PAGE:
Try this and see – the next time you feel a bit stressed, do the following: Take a deep breath in and let it out. Straighten your spine, bring your shoulders back and down, and lift your head and gaze up slightly. Continue breathing deeply and fully. Notice the difference in how this makes you feel. Most people experience increased feelings of calmness and confidence, by making the small changes in their physical state that I just described.
A third factor which determines our emotional state is the language which we use to describe and label our experiences and life circumstances. Actually the words and labels we use are less consequential than the meanings beneath those words. For example, you’re sitting on a plane at the departure gate waiting to take off when the pilot announces there’ll be a one hour delay due to a recently discovered mechanical problem. Your initial thoughts center on the inconvenience and boredom that the delay will mean to you. “This is pitiful,” you pronounce to yourself, as feelings of anger and humiliation begin to set in.
A few moments later, however, it occurs to you that the delay could actually be a blessing in disguise, since the timely discovery may have averted a potential crash and the death of everyone on board. You take in a deep breath and let it out as a silent sigh; now feeling grateful and relieved. You then recline in your seat and pull out a novel or get some much needed rest.
Notice how the same event can lead to two very different emotional states, merely based upon the type of meaning that we give to it. Luckily, the meaning of any and all circumstances in our lives is solely ours to determine. For example, the choice is up to us to define whether any unpleasant or difficult situation we encounter is either a curse…or a gift. And the decision that we make then markedly influences how we feel about it; for example, either defeated and discouraged…or empowered and hopeful.
Returning to my earlier statement, what humans seek above all else are emotional states – happiness, fulfillment, fun, joy, etc. The good news is that we can chose to actively invoke these emotional states inside of ourselves at will – by making simple changes in our focus, our physical state, or our language, as I have just discussed. Here are a few suggestions for applying this insight to your everyday life:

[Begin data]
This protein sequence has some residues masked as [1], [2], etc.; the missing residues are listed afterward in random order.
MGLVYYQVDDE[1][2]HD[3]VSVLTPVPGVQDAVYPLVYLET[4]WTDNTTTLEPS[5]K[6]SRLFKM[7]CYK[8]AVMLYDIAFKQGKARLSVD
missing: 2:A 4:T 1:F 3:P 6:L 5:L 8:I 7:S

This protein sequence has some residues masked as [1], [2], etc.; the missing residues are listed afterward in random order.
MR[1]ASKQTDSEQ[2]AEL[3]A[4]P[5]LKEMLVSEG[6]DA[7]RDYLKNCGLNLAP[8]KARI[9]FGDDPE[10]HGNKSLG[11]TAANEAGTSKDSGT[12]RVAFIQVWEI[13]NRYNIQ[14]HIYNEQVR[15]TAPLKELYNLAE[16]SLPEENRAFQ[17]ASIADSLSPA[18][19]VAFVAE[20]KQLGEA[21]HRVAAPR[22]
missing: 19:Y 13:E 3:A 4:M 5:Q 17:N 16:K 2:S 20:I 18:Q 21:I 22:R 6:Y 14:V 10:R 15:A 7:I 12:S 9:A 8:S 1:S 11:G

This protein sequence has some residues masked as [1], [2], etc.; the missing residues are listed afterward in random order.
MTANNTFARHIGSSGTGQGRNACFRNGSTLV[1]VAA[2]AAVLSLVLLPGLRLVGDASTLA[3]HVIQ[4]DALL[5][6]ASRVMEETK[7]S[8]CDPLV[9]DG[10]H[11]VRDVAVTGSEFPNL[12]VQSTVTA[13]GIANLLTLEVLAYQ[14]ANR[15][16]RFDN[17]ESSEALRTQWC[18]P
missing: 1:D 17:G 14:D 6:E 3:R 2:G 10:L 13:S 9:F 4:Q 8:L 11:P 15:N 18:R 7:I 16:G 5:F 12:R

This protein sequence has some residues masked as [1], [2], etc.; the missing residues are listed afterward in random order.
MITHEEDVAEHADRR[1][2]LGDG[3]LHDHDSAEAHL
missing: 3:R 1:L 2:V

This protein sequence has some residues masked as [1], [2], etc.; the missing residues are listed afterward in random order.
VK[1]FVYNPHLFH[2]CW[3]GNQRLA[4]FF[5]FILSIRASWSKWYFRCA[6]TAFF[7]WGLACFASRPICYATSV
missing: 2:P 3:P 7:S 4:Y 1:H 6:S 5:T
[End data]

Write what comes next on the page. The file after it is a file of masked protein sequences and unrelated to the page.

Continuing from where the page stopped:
a. Everyone has down time during the week – driving in a car, waiting in a line, relaxing on the couch at home, etc. Use some of your down time to begin to practice invoking empowering emotions inside of yourself, whenever can you think of it. For example, use the exercise I gave above to periodically invoke the feeling of gratitude within yourself – it’s a very healing and rejuvenating emotional state, for your body, mind, and spirit.
b. If you observe a daily period of prayer or meditation, devote a few extra minutes of your quiet time to practice invoking feelings of inner joy or confidence. You could, for example, spend a few minutes focusing on a memory of a time when you felt especially happy or confident – perhaps in childhood, or later. This exercise is great for developing the character qualities of resiliency and inner strength, if you’re in need of these, which I think we all are!
c. Celebrate – for no good reason! Whenever you receive good news of any kind, regardless of how small or big, invoke feelings of exaggerated happiness within yourself. Even celebrate outlandishly, whenever you have the energy for it. Do it when you’re alone, of course – if the risk of being hauled off to the funny farm concerns you! An exaggerated expression of celebration, such as physically jumping for joy, shouting, or doing a crazy victory dance, floods the body with endorphins – which is one of the best things you can do for your emotional and mental health. When you let yourself celebrate periodically at the slightest provocation – you’ll realize, as I have, that this practice raises your overall baseline level of inner happiness and contentment. As a result, you’ll discover that figuring out successful solutions to the various problems that come along in life is much easier, compared to when your habitual emotional state is characterized by chronic boredom, anxiety, or aggravation.
© Eric Falcon 2010